According to research by CDIAC meteorologist Dale Kaiser, the United States during the second half of the 20th century experienced declining frequencies of white Christmases, especially in the northeastern region.
White Christmases in the United Kingdom
In the United Kingdom, white Christmases were more common from the 1550s to the 1850s, during the Little Ice Age, but during the 20th Century there were only seven official white Christmases in England.
Although most places in the UK has some chance of seeing snow in the winter, it very rarely falls at Christmas (generally in January and February). However it does occur, with an average of seeing a White Christmas every 6 years. From 1950 to 2006, the percentage of years with a white Christmas in the UK was as follows:
|Bradford||14% (since 1971)|
|St Mawgan||10% (since 1957)|
Christmas 2009 was a white Christmas in some parts of Britain, with thick lying snow which easterly winds had brought over the previous week. Travel over much of Britain was badly affected by ice and snow on roads, and was made more slippery by partial daytime thaw followed by overnight refreezing. It was the first white Christmas anywhere in the United Kingdom since 2004.
White Christmases in Ireland
In Ireland, the prospect of early winter snow is always remote due to the country's mild and wet climate (snowfall is most common in January and February). Bookmakers offer odds every year for a white Christmas, which is officially lying snow being recorded at 09:00 local time on Christmas Day, and recorded at either Dublin Airport, Belfast International Airport or Cork Airport (bets are offered for each airport). Snow is most common in the north, and, as such, Belfast usually has better odds than Dublin, and considerably better odds than Cork, which is at the extreme south of the country.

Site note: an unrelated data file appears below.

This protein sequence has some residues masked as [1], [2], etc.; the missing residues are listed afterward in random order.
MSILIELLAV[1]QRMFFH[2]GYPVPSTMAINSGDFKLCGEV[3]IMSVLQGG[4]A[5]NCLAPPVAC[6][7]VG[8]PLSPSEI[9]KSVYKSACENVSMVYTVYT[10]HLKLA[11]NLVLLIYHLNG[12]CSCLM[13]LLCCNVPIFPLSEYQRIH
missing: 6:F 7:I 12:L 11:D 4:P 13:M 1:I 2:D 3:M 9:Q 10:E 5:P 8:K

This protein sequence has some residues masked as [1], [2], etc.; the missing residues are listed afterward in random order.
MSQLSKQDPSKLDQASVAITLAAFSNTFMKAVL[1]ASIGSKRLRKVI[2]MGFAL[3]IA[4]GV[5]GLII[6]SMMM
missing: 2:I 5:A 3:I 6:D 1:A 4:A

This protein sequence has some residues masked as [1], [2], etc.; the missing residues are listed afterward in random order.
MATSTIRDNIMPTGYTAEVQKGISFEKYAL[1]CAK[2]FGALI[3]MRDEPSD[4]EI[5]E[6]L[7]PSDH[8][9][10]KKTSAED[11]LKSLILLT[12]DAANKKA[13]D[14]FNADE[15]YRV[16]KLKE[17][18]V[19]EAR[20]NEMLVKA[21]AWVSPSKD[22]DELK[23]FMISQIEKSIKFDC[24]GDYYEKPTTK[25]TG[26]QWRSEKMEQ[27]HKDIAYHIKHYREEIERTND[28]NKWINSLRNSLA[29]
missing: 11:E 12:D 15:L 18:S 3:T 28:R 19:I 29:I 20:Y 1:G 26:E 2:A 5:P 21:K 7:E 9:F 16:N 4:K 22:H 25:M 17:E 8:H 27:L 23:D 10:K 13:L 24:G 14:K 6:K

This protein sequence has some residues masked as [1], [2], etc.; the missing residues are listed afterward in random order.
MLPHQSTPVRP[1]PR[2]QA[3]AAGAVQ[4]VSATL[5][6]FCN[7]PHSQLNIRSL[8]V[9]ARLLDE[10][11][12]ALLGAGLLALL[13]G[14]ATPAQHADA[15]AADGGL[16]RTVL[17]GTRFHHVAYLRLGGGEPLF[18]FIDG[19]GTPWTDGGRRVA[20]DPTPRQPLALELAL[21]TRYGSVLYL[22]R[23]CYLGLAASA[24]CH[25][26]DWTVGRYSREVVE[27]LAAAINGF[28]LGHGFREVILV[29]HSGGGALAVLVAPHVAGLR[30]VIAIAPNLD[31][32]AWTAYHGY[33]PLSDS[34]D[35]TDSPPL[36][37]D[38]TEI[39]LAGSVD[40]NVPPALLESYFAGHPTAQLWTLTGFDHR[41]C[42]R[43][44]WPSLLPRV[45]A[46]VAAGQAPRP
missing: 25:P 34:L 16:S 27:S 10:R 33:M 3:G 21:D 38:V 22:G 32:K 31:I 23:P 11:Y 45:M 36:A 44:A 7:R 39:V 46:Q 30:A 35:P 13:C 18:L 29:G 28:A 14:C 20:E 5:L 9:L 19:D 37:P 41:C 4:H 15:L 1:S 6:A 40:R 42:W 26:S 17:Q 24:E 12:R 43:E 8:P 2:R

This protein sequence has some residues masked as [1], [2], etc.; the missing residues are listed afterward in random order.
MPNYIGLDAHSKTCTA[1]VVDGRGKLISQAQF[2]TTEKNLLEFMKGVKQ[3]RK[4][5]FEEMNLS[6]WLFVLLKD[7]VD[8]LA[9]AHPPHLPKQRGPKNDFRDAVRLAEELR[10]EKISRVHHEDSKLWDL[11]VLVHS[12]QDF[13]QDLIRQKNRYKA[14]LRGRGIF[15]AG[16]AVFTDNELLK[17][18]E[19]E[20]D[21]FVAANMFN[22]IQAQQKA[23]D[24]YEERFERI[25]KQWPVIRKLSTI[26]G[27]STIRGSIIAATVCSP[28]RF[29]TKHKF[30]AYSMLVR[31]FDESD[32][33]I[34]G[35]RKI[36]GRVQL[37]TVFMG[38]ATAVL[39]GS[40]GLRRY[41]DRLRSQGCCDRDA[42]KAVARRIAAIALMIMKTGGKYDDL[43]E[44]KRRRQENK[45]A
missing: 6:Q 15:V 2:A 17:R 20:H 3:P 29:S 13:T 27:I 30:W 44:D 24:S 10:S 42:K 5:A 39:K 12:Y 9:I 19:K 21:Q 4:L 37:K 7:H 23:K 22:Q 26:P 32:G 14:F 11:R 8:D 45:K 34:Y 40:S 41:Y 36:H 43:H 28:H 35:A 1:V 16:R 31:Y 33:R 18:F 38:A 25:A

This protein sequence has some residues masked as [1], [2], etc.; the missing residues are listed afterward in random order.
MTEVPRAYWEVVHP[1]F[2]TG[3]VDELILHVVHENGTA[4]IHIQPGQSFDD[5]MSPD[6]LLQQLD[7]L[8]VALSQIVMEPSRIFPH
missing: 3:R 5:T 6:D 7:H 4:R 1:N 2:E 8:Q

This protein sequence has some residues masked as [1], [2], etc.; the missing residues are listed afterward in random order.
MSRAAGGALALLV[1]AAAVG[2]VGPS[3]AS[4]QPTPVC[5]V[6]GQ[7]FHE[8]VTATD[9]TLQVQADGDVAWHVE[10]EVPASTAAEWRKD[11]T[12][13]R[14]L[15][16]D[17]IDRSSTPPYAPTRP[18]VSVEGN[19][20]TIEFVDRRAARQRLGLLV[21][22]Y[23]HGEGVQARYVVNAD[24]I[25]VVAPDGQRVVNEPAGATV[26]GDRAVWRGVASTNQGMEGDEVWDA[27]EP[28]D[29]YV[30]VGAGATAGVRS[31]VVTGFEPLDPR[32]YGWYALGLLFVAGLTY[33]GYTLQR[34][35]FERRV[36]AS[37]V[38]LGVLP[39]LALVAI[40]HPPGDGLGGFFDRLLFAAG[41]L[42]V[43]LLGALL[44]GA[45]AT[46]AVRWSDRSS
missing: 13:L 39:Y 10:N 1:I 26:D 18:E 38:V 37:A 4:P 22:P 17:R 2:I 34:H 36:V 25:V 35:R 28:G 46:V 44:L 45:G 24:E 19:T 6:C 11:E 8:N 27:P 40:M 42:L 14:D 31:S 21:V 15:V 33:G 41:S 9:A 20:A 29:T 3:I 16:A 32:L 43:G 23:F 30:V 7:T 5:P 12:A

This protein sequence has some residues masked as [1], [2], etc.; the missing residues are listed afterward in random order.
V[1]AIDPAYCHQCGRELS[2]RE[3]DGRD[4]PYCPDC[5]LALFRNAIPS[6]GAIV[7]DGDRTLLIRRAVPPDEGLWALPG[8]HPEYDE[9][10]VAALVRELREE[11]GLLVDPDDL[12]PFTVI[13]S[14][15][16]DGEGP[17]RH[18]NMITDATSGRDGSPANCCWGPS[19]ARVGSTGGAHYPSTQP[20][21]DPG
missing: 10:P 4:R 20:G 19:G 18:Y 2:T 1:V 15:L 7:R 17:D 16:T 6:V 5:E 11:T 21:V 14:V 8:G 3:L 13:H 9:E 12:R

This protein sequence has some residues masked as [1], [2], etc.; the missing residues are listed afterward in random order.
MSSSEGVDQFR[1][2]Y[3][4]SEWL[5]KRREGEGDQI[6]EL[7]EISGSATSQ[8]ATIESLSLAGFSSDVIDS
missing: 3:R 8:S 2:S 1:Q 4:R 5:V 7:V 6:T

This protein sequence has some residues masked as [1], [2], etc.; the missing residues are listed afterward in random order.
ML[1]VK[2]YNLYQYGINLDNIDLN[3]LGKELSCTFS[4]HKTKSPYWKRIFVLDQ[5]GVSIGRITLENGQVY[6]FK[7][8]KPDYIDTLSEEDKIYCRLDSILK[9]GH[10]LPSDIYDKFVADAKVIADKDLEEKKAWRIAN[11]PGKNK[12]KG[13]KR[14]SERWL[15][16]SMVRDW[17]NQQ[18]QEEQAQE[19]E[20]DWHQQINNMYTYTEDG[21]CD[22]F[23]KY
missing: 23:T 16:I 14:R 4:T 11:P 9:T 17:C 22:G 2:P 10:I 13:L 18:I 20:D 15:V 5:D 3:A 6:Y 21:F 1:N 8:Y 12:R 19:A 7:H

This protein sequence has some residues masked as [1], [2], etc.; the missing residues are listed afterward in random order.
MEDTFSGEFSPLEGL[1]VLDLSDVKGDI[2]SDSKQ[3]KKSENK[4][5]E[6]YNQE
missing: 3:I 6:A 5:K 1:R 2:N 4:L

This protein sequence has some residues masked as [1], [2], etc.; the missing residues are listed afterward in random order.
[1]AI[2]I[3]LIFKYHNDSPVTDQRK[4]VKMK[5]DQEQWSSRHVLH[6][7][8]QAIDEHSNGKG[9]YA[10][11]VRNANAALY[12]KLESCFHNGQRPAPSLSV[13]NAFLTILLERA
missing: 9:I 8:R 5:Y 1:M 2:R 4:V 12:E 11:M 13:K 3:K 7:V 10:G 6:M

Since 1961, countrywide, snow has fallen on 17 Christmas Days (1961, 1962, 1964, 1966, 1970, 1980, 1984, 1990, 1993, 1995, 1998, 1999, 2000, 2001, 2004, 2009 and 2010), with nine of these having snow lying on the ground at 09:00 (1964, 1970, 1980, 1993, 1995, 1999, 2004, 2009 and 2010). The maximum amount of lying snow ever recorded on Christmas Day was 27 centimetres at Casement Aerodrome in 2010.
At Dublin Airport, there have been 12 Christmas Days with snowfall since 1941 (1950, 1956, 1962, 1964, 1970, 1984, 1990, 1993, 1995, 1999, 2000, and 2004). The statistical likelihood of snow falling on Christmas Day at Dublin Airport is approximately once every 5.9 years. However, the only Christmas Day at the airport ever to have lying snow at 09:00 was 2010 (although no snow actually fell that day), with 20 centimetres recorded.
White Christmases in Romania
White Christmases in other parts of Europe
In Europe, snow at Christmas is common in Norway, Sweden, Finland, the Baltic States, Russia, Ukraine, Belarus, and Poland. In general, due to the influence of the warm Gulf Stream on European climate, chances of a white Christmas are lower the further west. For example, in southern France a white Christmas is very rare, while in Bucharest, Romania, which is at a similar latitude, it is much more likely. Northern Italy and the mountain regions of central-south Italy may also have a white Christmas. In cities such as Turin, Milan or Bologna a Christmas with falling snow or snow on the ground is not a rarity.
Because Christmas occurs during the summer, white Christmases are especially rare events in the Southern hemisphere, apart from Antarctica which is generally uninhabited. In 2006, a snowstorm hit the Snowy Mountains in New South Wales and Victoria, arriving on Christmas Morning and bringing nearly 12 in (30 cm) of snow in higher areas. This was an especially rare event because it occurred during Australia's typically warm summer. In New Zealand's Southern Alps snow can fall any day of the year and a white Christmas is very possible. A white Christmas in the southern hemisphere (specifically those close to Antarctica) is approximately equivalent to having snow in the northern hemisphere on June 25, and in some ways is even less likely because the Northern Hemisphere has population centers farther from the equator than does the Southern Hemisphere.